Dubbed SQUID, the cryptocurrency had rallied by as much as 75,000% to cross over $2,850 but dropped to near zero on Nov. 1. A cryptocurrency inspired by Netflix’s internationally hit TV show Squid Game scammed investors in what appears to be a $3.38-million “rug pull” scheme. Dubbed SQUID, the cryptocurrency plunged to almost a fraction of a […]
Dubbed SQUID, the cryptocurrency had rallied by as much as 75,000% to cross over $2,850 but dropped to near zero on Nov. 1.
A cryptocurrency inspired by Netflix’s internationally hit TV show Squid Game scammed investors in what appears to be a $3.38-million “rug pull” scheme.
Dubbed SQUID, the cryptocurrency plunged to almost a fraction of a cent minutes after crossing over $2,850 at 09:35 UTC on Nov. 1. The deadly drop oed following a 75,000% bull run, showcasing a greater demand for SQUID among traders after its debut on Oct. 26.
At the core of the retail craze lay the popularity of Squid Game. The scammers promoted SQUID as a play-to-earn cryptocurrency inspired by the South Korean TV fictional show in which people put their lives at risk to play a series of children’s games for the opportunity to win 45.6 billion won (~$38.7 million).
The marketing ploy helped push SQUID prices from $0.01 on Oct. 26 to over $38 on Sunday. The cryptocurrency then jumped to $90 on Nov. 1, ushering in a massive pumping round that pushed its price further to over $2,850, only to crash all the way down to $0.002 minutes later.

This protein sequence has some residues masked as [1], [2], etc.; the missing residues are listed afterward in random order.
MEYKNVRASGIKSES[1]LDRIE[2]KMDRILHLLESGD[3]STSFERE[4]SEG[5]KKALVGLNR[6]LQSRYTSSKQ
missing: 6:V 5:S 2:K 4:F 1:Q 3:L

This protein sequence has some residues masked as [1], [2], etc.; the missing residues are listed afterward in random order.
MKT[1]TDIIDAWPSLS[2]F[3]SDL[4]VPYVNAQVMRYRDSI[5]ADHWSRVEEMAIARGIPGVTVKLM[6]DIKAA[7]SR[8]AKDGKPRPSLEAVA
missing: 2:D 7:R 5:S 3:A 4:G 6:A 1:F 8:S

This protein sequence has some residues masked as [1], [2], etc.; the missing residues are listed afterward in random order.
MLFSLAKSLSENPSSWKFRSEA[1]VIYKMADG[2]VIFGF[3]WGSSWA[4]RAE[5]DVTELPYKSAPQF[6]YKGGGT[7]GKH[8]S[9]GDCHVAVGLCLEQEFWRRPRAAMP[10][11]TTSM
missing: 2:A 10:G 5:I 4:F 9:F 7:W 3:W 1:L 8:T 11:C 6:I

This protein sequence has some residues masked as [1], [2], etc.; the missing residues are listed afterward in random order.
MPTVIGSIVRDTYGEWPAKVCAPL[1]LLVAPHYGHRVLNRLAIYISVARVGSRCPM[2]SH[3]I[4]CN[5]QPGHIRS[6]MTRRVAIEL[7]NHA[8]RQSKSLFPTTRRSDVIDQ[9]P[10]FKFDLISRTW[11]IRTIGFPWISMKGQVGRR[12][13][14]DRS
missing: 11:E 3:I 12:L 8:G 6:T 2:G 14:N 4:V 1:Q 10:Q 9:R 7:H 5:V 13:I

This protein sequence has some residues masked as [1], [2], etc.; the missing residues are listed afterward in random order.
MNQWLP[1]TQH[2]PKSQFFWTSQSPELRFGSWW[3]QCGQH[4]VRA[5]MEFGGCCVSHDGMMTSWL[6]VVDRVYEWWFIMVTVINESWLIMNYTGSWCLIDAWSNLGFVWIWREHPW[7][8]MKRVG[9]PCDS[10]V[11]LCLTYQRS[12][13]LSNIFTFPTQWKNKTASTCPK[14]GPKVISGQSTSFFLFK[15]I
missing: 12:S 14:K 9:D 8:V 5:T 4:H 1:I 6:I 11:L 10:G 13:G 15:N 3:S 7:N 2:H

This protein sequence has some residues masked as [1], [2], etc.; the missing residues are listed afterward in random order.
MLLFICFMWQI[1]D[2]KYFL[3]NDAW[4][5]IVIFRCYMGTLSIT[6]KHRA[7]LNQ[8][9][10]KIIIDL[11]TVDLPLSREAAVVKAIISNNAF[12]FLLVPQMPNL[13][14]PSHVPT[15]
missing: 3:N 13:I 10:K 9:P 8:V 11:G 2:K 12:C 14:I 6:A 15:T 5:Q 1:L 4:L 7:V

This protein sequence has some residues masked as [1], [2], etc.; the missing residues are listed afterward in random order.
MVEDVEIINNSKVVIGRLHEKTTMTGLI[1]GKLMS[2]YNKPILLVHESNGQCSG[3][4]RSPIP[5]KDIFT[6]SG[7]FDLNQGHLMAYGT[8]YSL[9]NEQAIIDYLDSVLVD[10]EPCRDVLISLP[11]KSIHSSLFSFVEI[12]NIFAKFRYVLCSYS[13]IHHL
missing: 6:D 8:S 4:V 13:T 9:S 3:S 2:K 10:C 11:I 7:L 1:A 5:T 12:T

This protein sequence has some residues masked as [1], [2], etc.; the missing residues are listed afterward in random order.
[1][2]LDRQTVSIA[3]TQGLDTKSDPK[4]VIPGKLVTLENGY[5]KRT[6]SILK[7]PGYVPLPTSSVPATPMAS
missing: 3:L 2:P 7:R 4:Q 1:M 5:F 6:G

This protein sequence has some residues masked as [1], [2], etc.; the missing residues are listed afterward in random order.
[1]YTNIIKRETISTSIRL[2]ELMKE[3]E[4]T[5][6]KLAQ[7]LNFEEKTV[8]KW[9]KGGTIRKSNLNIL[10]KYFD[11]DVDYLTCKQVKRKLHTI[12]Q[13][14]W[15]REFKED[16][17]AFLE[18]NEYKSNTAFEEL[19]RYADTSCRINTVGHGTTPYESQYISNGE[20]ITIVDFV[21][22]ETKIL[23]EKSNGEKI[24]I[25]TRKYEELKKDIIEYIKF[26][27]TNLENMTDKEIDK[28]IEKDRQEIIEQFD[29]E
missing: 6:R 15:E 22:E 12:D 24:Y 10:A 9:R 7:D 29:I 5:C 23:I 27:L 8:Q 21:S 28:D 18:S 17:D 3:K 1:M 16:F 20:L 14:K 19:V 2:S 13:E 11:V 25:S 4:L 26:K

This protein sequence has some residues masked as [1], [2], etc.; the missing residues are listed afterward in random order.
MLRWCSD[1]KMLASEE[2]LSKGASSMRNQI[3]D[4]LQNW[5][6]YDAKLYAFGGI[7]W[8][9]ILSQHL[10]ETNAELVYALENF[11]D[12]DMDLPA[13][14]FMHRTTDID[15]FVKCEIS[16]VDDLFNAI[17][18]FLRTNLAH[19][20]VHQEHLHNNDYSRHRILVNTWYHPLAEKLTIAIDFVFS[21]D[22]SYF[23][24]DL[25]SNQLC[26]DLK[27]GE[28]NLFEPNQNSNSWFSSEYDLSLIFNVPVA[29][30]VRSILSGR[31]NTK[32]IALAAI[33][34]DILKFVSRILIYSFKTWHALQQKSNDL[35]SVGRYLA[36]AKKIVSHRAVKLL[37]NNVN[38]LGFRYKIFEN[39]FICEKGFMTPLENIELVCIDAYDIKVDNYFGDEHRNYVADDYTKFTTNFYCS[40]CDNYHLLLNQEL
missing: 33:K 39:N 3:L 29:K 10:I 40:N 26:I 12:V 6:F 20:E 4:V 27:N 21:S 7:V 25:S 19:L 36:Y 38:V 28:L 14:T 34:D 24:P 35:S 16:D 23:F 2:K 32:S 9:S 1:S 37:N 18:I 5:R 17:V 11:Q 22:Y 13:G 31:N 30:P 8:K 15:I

In the days leading up to the massive crash, traders had complained that they could not sell their SQUID holdings in the only available market, a decentralized exchange called PancakeSwap. In their defense, SQUID founders said they had deployed an innovative “anti-dumping technology” that limits people from selling their tokens against lower demand.
A lot of my normie friends bought this $SQUID game token and couldn’t sell i (“anti-dump feature”)
Now look what happened pic.twitter.com/wq5egYBKFa
— Friend of Peach (@WaymanCap) November 1, 2021
“The more people join, the larger reward pool will be (sic),” the Squid Game white paper read, adding:
“Developers will take 10% of the entry fee with the remaining 90% given to the winner.”
Major news network CNBC also published the Squid Game cryptocurrency founders’ claims without omissions, insofar that it called SQUID the “very own brand” of the Netflix show.
The Squid Game cryptocurrency founders also said they were affiliated with the Netflix show as its official token partner. They also claimed that they had entered a strategic partnership with CoinGecko, a crypto data provider. However, in an interview with Cointelegraph, CoinGecko co-founder Bobby Ong refuted the claims, saying:
“[SQUID] did not meet our listing criteria, hence it will not be listed on CoinGecko. It’s most likely a scam.”
CoinMarketCap, a rival of CoinGecko, listed SQUID on its platform but warned visitors about the cryptocurrency’s dubious nature in a notice that read:
“There is growing evidence that this project has rugged. Please do your own due diligence and exercise extreme caution. This project, while clearly inspired by the Netflix show of the same name, is NOT affiliated with the official IP.”
Related: YouTube channels hacked and rebranded for livestreaming crypto scams
Meanwhile, analysts also noted that the Squid Game token founders had no profiles on LinkedIn, with Twitterati Crypto Tyrion ruling SQUID as a “100% rug pull.”
Closed Telegram group: ❌❌❌❌
Closed discord: ❌❌❌❌
Blocked Tweets comments: ❌❌❌❌
No founder Linkedin: ❌❌❌❌
CNBC article to pump: ❌❌❌❌
CONFIRMED SCAM@IncomeSharks @jaynemesis
— Crypto Tyrion (@Cryptotyrion) October 29, 2021
It now appears like a “game over” scenario for the SQUID bag holders.
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